District Courts Continue to Split on Whether TC Heartland Provides Grounds to Raise New Venue Challenges

Order Granting Leave to Amend Answer and Granting Transfer of Venue, OptoLum, Inc. v. Cree, Inc., D. Ariz. (July 24, 2017) (Judge Douglas Rayes)

Since the Supreme Court’s decision in TC Heartland, many defendants in earlier-filed cases have tested whether they can raise an improper venue defense, or waived the issue by failing to raise it in their answers or through later litigation conduct. A majority of district courts to consider the issue have found that TC Heartland did not change the law so as to qualify as an exception to the waiver doctrine, but some jurisdictions have taken the opposite view. (A chart of exemplary cases is included below.) Judge Rayes’ recent decision in OptoLum v. Cree leads the District of Arizona into the minority group and suggests that the question will continue to be addressed district by district.

Defendant Cree was in a position that may sound familiar to many pre-TC Heartland defendants: At the start of the case, Cree had moved to dismiss under Rule 12(b)(6) and for transfer under 28 U.S.C. § 1404. After the court dismissed certain claims and denied transfer, Cree filed an answer admitting that venue is proper. In light of TC Heartland, however, Cree moved to amend its answer to deny proper venue and to dismiss on that basis.

The propriety of amendment turned on whether the improper venue defense was available to Cree at the time of its motion to dismiss and answer; if so, the defense had been waived. The Court found, however, that the defense was not available prior to the TC Heartland decision on May 22, 2017. In arriving at this result, the Court acknowledged many district courts had concluded TC Heartland does not constitute a sufficient intervening change in law, but disagreed with them.

Addressing a key piece of reasoning in many of those cases—that the Federal Circuit did not have the power to overrule the Supreme Court’s earlier Fourco decision—Judge Rayes stated that the Federal Circuit in VE Holding “did not purport to ‘overrule’ Fourco, but instead determined whether Congress intended to do so when it amended § 1391(c).” The Supreme Court addressed the same question 27 years later and disagreed with VE Holding, “but it did not do so on the ground that VE Holding had improperly ‘overruled’ Fourco.” Judge Rayes also cited other indications from TC Heartland and congressional reports that VE Holding was recognized as having changed the venue landscape. The fact that Cree, like the petitioner in TC Heartland, could potentially have taken the issue to the Supreme Court and prevailed ignored “the patent bar’s reliance on [VE Holding] for nearly three decades” and did not justify concluding that the improper venue defense was “available” to Cree at the time of its answer. Thus, Cree was permitted to amend.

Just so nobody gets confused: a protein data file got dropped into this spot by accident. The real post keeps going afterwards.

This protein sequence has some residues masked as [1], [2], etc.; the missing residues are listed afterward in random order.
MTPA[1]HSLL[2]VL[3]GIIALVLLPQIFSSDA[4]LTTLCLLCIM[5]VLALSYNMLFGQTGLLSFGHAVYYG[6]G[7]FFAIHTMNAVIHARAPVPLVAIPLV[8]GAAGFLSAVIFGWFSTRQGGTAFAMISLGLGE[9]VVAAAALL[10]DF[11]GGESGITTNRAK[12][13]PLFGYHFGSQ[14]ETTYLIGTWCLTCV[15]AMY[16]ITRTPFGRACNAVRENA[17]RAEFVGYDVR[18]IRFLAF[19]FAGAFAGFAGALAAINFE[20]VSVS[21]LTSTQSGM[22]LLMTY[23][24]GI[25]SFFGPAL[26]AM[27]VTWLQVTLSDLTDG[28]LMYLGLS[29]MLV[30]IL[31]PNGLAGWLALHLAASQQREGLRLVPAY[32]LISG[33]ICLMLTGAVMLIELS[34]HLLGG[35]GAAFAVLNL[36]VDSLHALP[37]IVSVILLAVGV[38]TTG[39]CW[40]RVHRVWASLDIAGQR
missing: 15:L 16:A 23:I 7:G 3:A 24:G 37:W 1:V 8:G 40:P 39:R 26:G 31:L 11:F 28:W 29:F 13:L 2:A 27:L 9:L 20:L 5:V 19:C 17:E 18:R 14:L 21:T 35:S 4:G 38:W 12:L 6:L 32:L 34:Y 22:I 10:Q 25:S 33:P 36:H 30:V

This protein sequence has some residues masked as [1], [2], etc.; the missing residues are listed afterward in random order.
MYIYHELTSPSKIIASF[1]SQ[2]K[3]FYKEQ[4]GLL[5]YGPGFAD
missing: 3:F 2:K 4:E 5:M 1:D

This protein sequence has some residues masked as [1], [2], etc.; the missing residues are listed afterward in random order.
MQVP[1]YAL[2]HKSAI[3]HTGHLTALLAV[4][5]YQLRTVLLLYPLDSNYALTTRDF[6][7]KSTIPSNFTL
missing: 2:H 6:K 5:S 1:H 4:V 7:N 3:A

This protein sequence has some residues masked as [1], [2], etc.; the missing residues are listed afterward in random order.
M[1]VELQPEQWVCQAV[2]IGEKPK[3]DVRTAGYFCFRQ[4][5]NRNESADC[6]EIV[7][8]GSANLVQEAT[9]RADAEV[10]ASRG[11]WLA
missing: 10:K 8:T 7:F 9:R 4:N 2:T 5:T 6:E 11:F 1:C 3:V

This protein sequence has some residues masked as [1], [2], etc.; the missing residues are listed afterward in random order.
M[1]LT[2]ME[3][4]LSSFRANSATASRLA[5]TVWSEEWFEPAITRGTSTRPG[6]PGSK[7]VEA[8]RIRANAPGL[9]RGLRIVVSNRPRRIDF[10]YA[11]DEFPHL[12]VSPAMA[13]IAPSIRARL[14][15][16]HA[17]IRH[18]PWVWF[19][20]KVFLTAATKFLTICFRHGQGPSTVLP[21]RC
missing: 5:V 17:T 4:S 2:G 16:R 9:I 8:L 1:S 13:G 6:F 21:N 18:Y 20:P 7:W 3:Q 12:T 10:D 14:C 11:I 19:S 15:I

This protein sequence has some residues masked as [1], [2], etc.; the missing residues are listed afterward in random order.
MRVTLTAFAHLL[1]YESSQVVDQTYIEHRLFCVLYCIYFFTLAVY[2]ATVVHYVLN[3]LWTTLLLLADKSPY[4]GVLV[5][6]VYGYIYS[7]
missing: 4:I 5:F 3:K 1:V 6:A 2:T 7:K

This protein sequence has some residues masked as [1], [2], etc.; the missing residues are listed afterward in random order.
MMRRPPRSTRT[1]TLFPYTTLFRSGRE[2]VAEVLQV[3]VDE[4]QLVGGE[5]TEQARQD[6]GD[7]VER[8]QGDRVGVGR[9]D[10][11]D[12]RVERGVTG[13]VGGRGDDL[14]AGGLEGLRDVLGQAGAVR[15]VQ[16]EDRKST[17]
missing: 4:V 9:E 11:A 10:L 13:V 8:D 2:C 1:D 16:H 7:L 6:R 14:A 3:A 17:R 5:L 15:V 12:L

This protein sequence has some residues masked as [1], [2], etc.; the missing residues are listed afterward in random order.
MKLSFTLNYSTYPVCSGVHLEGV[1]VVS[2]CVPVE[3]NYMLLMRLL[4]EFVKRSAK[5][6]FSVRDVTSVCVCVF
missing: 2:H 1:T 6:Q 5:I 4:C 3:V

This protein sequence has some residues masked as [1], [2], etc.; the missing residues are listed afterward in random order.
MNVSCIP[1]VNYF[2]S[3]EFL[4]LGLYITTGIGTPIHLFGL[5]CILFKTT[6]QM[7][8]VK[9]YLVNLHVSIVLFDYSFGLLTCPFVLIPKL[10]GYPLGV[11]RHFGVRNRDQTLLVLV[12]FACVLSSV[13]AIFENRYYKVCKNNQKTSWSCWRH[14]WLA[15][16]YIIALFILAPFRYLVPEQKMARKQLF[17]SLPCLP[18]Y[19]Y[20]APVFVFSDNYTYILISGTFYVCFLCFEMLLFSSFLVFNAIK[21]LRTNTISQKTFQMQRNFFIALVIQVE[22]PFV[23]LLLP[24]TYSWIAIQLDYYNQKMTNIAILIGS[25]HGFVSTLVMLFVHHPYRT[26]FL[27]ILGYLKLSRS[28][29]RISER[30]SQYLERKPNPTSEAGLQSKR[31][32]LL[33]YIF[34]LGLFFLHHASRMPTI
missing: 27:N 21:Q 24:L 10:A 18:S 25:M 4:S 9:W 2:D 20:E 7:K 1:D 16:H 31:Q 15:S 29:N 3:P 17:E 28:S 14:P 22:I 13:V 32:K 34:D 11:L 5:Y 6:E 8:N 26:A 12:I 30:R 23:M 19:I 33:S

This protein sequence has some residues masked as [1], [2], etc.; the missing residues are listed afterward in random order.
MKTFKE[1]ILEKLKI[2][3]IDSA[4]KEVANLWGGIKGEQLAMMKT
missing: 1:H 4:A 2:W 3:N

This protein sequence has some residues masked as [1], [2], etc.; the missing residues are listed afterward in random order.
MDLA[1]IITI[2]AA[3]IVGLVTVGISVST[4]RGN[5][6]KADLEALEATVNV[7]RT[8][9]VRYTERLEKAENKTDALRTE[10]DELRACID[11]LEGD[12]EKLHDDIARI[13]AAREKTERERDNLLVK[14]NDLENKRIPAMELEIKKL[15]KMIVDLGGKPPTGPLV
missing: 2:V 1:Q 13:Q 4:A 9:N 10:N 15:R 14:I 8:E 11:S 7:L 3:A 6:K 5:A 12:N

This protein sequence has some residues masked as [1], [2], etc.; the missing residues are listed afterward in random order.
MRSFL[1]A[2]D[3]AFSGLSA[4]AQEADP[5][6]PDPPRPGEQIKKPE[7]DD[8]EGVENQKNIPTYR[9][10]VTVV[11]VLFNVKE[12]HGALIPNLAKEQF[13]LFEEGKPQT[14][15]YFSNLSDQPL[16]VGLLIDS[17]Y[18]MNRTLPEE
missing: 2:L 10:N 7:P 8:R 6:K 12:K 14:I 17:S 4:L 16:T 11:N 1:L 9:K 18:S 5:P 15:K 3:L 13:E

In finding no waiver, the court also noted that defendants in contrary cases had raised the issue later in the litigation, whereas the instant case was in its early stages, with Markman three months away. Turning to the motion to dismiss, the court exercised its discretion to deny plaintiff OptoLum’s request for venue discovery, finding it “would be contrary to the just, speedy, and inexpensive determination of the merits of the action.” The court further exercised its discretion to transfer the case to North Carolina rather than dismiss the case.

OptoLum v. Cree potentially answers the venue waiver question for one more jurisdiction, but the decision also suggests that courts will continue to consider the question for themselves, notwithstanding any perceived momentum in favor of one view over another. For parties in jurisdictions where at least one judge has already issued a decision, it may be difficult to obtain a different result—we have not seen any intra-district splits to date. But otherwise, don’t expect a foregone conclusion.

List of district courts and exemplary decisions, chronological order:

Jurisdiction Example Case TC Heartland Exception to Waiver?
Eastern District of Virginia Cobalt Boats, LLC v. Sea Ray Boats, Inc., No. 2:15-cv-00021 (June 7, 2017) (Morgan, J.) NO
Eastern District of Texas Elbit Systems Land & C4I Ltd. v. Hughes Network Systems LLC, No. 2:15-cv-00037 (June 20, 2017) (Payne, M.J.) NO
Western District of Washington Westech Aerosol Corp. v. 3M Co., No. 3:17-cv-05067 (June 21, 2017) (Leighton, J.) YES
Northern District of Texas iLife Techs., Inc. v. Nintendo of Am., Inc., No. 3:13-cv-04987 (June 27, 2017) (Lynn, J.) NO
Northern District of Illinois The Chamberlain Group, Inc. v. Techtronic Indus. Co., Ltd., No. 1:16-cv-06097 (June 28, 2017) (Leinenweber, J.) NO
District of Massachusetts Amax, Inc. v. ACCO Brands Corp., No. 1:16-cv-10695 (June 29, 2017) (Gorton, J.) NO
District of Oregon Reebok Int’l Ltd. v. TRB Acquisitions LLC, No. 3:16-cv-01618 (July 14, 2017) (Simon, J.) NO
District of South Carolina Hand Held Prods. Inc. d/b/a Honeywell Scanning & Mobility v. The Code Corp., No. 2:17-cv-00167 (July 18, 2017)
(Gergel, J.)
YES
Northern District of California Fox Factory, Inc. v. SRAM, LLC, No. 3:16-cv-00506 (July 18, 2017) (Orrick, J.) NO
District of Delaware Koninklijke Philips NV v. ASUSTek Computer Inc., No. 1:15-cv-01125 (July 19, 2017) (Sleet, J.) NO
Southern District of Mississippi SkyHawke Techs., LLC v. DECA Int’l Corp., No. 3:10-cv-00708 (July 21, 2017) (Lee, J.) NO
District of Arizona OptoLum Inc. v. Cree, Inc., No. 2:16-cv-03828 (July 24, 2017) (Rayes, J.) YES
Central District of California McRo, Inc. v. Valve Corp., No. 8:13-cv-01874 (July 24, 2017) (Wu, J.) NO